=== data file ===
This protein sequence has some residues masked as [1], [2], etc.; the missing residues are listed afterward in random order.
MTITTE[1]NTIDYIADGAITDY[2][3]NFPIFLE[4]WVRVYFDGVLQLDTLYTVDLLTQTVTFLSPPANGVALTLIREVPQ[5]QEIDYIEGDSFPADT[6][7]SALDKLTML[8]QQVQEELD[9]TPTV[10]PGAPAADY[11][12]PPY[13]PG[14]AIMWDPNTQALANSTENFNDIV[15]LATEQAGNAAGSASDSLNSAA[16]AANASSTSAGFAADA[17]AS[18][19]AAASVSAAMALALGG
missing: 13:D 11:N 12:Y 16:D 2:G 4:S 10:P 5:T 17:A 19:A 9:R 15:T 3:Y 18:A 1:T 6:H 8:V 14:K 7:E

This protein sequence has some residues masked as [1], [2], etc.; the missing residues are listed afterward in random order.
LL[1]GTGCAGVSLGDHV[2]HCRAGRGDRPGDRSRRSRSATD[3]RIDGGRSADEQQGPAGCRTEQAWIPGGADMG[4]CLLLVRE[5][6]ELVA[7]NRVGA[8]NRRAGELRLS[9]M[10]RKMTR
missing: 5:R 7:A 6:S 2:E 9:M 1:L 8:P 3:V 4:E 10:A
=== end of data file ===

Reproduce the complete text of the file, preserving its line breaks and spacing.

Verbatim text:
This protein sequence has some residues masked as [1], [2], etc.; the missing residues are listed afterward in random order.
MTITTE[1]NTIDYIADGAITDY[2][3]NFPIFLE[4]WVRVYFDGVLQLDTLYTVDLLTQTVTFLSPPANGVALTLIREVPQ[5]QEIDYIEGDSFPADT[6][7]SALDKLTML[8]QQVQEELD[9]TPTV[10]PGAPAADY[11][12]PPY[13]PG[14]AIMWDPNTQALANSTENFNDIV[15]LATEQAGNAAGSASDSLNSAA[16]AANASSTSAGFAADA[17]AS[18][19]AAASVSAAMALALGG
missing: 13:D 11:N 12:Y 16:D 2:G 4:S 10:P 5:T 17:A 19:A 9:R 15:T 3:Y 18:A 1:T 6:H 8:V 14:K 7:E

This protein sequence has some residues masked as [1], [2], etc.; the missing residues are listed afterward in random order.
LL[1]GTGCAGVSLGDHV[2]HCRAGRGDRPGDRSRRSRSATD[3]RIDGGRSADEQQGPAGCRTEQAWIPGGADMG[4]CLLLVRE[5][6]ELVA[7]NRVGA[8]NRRAGELRLS[9]M[10]RKMTR
missing: 5:R 7:A 6:S 2:E 9:M 1:L 8:P 3:V 4:E 10:A